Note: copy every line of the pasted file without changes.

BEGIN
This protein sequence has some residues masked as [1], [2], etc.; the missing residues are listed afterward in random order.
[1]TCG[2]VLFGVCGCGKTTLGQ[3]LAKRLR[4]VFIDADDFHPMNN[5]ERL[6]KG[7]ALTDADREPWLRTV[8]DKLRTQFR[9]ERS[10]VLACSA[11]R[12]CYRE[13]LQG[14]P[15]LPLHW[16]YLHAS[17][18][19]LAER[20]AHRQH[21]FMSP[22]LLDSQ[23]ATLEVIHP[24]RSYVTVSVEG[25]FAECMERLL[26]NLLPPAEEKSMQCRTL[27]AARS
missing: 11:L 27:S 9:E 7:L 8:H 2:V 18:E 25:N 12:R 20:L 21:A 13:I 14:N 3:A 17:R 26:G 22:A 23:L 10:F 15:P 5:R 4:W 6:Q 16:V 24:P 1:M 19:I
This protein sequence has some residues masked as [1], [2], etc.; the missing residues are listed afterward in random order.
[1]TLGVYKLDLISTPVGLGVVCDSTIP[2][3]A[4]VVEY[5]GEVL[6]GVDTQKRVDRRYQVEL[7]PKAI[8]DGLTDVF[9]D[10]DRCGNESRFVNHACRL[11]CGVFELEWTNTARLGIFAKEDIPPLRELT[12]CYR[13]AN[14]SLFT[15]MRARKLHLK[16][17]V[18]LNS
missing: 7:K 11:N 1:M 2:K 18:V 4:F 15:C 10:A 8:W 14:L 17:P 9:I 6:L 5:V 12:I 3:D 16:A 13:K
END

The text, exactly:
This protein sequence has some residues masked as [1], [2], etc.; the missing residues are listed afterward in random order.
[1]TCG[2]VLFGVCGCGKTTLGQ[3]LAKRLR[4]VFIDADDFHPMNN[5]ERL[6]KG[7]ALTDADREPWLRTV[8]DKLRTQFR[9]ERS[10]VLACSA[11]R[12]CYRE[13]LQG[14]P[15]LPLHW[16]YLHAS[17][18][19]LAER[20]AHRQH[21]FMSP[22]LLDSQ[23]ATLEVIHP[24]RSYVTVSVEG[25]FAECMERLL[26]NLLPPAEEKSMQCRTL[27]AARS
missing: 11:L 27:S 9:E 7:L 8:H 2:V 18:E 25:N 12:R 20:L 21:A 13:I 14:N 3:A 17:R 26:G 22:A 23:L 10:F 15:P 5:R 4:W 6:Q 16:V 24:P 1:M 19:I
This protein sequence has some residues masked as [1], [2], etc.; the missing residues are listed afterward in random order.
[1]TLGVYKLDLISTPVGLGVVCDSTIP[2][3]A[4]VVEY[5]GEVL[6]GVDTQKRVDRRYQVEL[7]PKAI[8]DGLTDVF[9]D[10]DRCGNESRFVNHACRL[11]CGVFELEWTNTARLGIFAKEDIPPLRELT[12]CYR[13]AN[14]SLFT[15]MRARKLHLK[16][17]V[18]LNS
missing: 7:K 11:N 1:M 2:K 18:V 4:F 15:C 10:A 8:W 14:L 17:P 9:I 6:L 5:V 12:I 3:D 16:A 13:K